Back in January, once news of the virus started spreading, H-E-B’s leadership started planning for worst case scenarios and stayed in constant communication with retailers and suppliers around the world. Because H-E-B has product partners in China, they paid attention to how the pandemic was affecting the country. Then, they looked at Italy and Europe to better understand the outbreak, how it affected grocery stores and employees, and how it altered shopping behaviors. To plan and prepare, they thought about how they handle hurricanes in the Houston metro area, the fifth largest in the nation.
How could H-E-B manage? How would they respond with current resources, as well as what resource opportunities would they have access to? All of these things mattered when dealing with a pandemic. When Texas began shutting down, H-E-B stepped up. In spite of all of the people crowding the stores, it was never chaos.
Because volume was higher than anything the company had experienced prior to the pandemic, people from all areas of the company stepped up to fill orders for locations across Texas. H-E-B changed their hours to make sure shelves could be stocked and products could be moved – a lot of groceries were coming in.
To ensure the supply chain was working to its full potential, and supplies were going out across the state, H-E-B took the next step in preparedness: they opened their brand new Emergency Operations Center in San Antonio. The EOC is considered H-E-B’s war room, a place to strategically plan and look at how the product is moving. Here, they can look at what areas of the company are impacted. Leaders in those divisions are brought in. Together, company heads adjust what’s available to stores and their customers based on what suppliers can bring in and the quantities in which they can reasonably do so.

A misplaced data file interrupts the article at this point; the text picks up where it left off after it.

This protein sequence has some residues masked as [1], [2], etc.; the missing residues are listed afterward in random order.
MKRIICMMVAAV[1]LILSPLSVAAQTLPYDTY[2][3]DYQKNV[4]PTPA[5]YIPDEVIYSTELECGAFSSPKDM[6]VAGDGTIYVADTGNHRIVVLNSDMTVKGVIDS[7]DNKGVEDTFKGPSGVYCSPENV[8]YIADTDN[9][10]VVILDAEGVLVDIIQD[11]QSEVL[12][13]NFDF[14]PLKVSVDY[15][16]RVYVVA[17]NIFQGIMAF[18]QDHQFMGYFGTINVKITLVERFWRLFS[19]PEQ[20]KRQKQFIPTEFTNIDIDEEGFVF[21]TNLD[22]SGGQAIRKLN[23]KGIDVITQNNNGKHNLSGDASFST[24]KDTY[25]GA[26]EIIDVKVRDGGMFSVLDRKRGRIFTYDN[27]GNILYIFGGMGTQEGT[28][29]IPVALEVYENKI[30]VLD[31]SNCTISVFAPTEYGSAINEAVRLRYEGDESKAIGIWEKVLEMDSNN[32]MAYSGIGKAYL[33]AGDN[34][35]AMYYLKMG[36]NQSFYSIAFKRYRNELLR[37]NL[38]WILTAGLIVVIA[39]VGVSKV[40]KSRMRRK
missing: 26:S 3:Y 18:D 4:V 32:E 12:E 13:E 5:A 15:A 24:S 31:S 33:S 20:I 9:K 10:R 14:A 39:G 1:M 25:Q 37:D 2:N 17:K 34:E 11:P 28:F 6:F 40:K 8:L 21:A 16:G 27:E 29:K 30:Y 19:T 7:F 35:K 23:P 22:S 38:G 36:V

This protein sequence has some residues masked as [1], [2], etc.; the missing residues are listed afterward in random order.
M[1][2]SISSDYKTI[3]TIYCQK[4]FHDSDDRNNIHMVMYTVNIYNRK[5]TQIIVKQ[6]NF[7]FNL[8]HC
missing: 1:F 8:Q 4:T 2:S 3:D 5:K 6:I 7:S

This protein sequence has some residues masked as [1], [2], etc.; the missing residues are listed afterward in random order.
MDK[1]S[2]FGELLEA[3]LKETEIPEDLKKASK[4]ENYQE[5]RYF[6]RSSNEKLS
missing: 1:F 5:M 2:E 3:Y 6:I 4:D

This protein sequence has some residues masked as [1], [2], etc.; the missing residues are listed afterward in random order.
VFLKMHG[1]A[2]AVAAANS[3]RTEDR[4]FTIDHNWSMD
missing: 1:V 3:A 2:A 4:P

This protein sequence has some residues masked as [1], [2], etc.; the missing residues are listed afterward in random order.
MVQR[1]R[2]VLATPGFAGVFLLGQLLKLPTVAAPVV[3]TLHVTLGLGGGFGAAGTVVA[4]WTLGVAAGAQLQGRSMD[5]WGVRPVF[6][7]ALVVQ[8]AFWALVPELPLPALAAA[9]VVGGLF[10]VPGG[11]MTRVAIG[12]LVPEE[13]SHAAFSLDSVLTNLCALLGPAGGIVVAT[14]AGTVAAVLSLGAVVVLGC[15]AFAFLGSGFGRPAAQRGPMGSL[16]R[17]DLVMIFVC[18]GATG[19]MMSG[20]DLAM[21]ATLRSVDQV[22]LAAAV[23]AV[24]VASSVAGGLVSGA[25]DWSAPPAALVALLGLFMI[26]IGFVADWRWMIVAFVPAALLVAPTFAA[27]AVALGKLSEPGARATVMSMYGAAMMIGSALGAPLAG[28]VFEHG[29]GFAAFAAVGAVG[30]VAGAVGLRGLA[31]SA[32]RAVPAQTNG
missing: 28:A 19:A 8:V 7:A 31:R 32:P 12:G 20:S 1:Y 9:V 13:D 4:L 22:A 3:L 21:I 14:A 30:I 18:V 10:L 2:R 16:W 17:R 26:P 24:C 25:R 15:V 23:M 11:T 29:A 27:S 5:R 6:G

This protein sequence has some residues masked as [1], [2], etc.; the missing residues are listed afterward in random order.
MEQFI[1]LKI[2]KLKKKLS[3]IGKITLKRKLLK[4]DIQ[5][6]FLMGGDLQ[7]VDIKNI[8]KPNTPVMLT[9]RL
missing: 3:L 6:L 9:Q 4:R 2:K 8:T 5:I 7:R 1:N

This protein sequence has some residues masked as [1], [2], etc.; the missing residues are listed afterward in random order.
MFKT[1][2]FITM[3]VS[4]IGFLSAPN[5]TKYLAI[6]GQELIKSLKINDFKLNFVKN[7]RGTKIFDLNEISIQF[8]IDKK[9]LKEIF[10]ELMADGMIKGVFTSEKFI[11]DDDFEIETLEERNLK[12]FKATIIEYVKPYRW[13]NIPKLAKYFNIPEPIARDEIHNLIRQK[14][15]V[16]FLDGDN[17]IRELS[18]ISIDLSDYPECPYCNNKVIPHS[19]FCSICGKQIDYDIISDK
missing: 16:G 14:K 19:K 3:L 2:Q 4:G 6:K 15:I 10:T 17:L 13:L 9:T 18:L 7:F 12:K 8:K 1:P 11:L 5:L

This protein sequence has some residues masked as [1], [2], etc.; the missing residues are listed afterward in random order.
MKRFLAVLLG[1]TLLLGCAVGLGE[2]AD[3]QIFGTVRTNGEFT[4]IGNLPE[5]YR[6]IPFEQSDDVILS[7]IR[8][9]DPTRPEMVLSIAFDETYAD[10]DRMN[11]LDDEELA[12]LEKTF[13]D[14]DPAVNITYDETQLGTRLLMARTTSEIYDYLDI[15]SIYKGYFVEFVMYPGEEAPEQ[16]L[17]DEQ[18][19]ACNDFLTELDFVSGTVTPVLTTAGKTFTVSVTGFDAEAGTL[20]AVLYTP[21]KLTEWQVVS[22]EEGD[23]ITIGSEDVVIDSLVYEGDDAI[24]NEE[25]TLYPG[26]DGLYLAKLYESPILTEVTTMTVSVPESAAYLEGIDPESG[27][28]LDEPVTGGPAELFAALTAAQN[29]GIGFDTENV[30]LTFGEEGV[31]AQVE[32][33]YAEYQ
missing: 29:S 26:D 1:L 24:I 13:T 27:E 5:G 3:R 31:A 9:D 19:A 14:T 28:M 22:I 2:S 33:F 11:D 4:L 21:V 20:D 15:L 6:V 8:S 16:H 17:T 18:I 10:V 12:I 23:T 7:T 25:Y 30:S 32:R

Following the coronavirus trail
Supply chain management needs to be creative about what and how they’re sourcing, thanks to constant shortages of products. Down here in Texas, the focus has shifted to staples and products themselves. H-E-B has shifted from stocking a large variety of pinto and black beans in their usual designated section to stocking them in full pallets at the center of the store. Consumers might see smaller brands in place of larger ones when it comes to items like paper towels or hand sanitizer. Currently, the priority is meeting underlying needs, not necessarily catering to the brand preferences of pre-pandemic buying behaviors.
However, while H-E-B is used to dealing with hurricanes and the localized problems they cause, hurricanes aren’t pandemics. Hurricanes last for a few days. Then management can prioritize damage control. The coronavirus pandemic is a global, ongoing affair. Unlike a hurricane’s local impact on supply chain decisions, a situation in which stores can pull products from different parts of the country and deliver to Texas, the pandemic’s impact isn’t concentrated in a particular region, so stores across the country (and in others) are facing similar shortages.
Fortunately, instead of letting that cripple their supply chain, H-E-B found partners in-state to help.
Labatt is a food distributor whose primary customers are schools, institutions, and restaurants. Because their regular customers are shut down, the company has partnered with H-E-B to deliver goods like deli meat, rotisserie chickens, and other products. Because Labatt can help with trucks and drivers, that’s a huge win, despite the circumstances.